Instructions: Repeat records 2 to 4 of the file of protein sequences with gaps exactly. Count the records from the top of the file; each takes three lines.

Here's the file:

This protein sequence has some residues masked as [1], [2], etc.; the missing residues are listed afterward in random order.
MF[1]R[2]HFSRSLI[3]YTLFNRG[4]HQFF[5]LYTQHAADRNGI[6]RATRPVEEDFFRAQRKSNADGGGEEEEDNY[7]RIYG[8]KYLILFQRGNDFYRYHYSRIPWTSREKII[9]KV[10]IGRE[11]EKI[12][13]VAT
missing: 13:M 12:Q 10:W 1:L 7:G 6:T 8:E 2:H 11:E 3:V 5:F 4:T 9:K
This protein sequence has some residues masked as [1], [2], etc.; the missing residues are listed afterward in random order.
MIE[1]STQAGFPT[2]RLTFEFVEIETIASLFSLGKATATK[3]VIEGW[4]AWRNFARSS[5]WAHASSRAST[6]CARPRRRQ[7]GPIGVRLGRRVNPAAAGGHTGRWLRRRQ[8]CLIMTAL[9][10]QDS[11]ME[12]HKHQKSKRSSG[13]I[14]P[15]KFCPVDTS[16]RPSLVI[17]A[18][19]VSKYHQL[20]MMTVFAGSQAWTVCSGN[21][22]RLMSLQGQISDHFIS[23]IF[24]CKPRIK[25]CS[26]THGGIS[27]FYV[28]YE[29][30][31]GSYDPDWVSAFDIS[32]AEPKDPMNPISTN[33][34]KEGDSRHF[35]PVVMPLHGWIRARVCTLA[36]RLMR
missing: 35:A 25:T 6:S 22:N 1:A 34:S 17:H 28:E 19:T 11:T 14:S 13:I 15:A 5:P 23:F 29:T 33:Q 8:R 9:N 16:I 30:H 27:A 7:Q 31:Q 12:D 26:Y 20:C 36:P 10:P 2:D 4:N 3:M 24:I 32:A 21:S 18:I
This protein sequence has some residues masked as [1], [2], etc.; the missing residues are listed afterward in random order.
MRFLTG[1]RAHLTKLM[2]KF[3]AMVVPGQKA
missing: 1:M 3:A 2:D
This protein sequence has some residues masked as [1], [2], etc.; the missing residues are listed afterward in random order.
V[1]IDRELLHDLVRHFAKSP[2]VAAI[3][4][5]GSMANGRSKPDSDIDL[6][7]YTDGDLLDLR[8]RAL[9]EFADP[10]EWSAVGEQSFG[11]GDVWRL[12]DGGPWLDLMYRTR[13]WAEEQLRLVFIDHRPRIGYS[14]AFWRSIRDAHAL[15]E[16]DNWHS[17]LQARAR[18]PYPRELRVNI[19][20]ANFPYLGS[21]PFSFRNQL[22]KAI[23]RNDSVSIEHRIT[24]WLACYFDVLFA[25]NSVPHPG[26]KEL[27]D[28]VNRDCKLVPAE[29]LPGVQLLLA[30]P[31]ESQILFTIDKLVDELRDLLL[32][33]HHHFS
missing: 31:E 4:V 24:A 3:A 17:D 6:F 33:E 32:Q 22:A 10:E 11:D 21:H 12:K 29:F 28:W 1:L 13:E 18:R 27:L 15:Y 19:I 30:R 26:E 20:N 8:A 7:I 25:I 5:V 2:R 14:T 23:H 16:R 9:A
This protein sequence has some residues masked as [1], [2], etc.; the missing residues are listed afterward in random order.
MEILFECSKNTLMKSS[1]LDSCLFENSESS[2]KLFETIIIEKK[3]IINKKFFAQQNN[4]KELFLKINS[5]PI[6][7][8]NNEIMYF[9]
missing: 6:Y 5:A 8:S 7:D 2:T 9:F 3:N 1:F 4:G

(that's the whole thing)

This protein sequence has some residues masked as [1], [2], etc.; the missing residues are listed afterward in random order.
MIE[1]STQAGFPT[2]RLTFEFVEIETIASLFSLGKATATK[3]VIEGW[4]AWRNFARSS[5]WAHASSRAST[6]CARPRRRQ[7]GPIGVRLGRRVNPAAAGGHTGRWLRRRQ[8]CLIMTAL[9][10]QDS[11]ME[12]HKHQKSKRSSG[13]I[14]P[15]KFCPVDTS[16]RPSLVI[17]A[18][19]VSKYHQL[20]MMTVFAGSQAWTVCSGN[21][22]RLMSLQGQISDHFIS[23]IF[24]CKPRIK[25]CS[26]THGGIS[27]FYV[28]YE[29][30][31]GSYDPDWVSAFDIS[32]AEPKDPMNPISTN[33][34]KEGDSRHF[35]PVVMPLHGWIRARVCTLA[36]RLMR
missing: 35:A 25:T 6:S 22:N 1:A 34:S 17:H 28:E 19:T 11:T 14:S 13:I 15:A 5:P 23:F 29:T 33:Q 8:R 9:N 16:I 30:H 27:A 7:Q 31:Q 12:D 26:Y 20:C 36:P 10:P 2:D 4:N 3:M 24:I 32:A 21:S 18:I
This protein sequence has some residues masked as [1], [2], etc.; the missing residues are listed afterward in random order.
MRFLTG[1]RAHLTKLM[2]KF[3]AMVVPGQKA
missing: 1:M 3:A 2:D
This protein sequence has some residues masked as [1], [2], etc.; the missing residues are listed afterward in random order.
V[1]IDRELLHDLVRHFAKSP[2]VAAI[3][4][5]GSMANGRSKPDSDIDL[6][7]YTDGDLLDLR[8]RAL[9]EFADP[10]EWSAVGEQSFG[11]GDVWRL[12]DGGPWLDLMYRTR[13]WAEEQLRLVFIDHRPRIGYS[14]AFWRSIRDAHAL[15]E[16]DNWHS[17]LQARAR[18]PYPRELRVNI[19][20]ANFPYLGS[21]PFSFRNQL[22]KAI[23]RNDSVSIEHRIT[24]WLACYFDVLFA[25]NSVPHPG[26]KEL[27]D[28]VNRDCKLVPAE[29]LPGVQLLLA[30]P[31]ESQILFTIDKLVDELRDLLL[32][33]HHHFS
missing: 31:E 4:V 24:A 3:A 17:D 6:F 33:E 32:Q 22:A 10:E 11:D 21:H 12:K 29:F 28:W 1:L 13:E 18:R 27:L 15:Y 19:I 30:R 26:E 20:N 8:A 7:I 25:I 5:V 2:R 14:T 23:H 16:R 9:A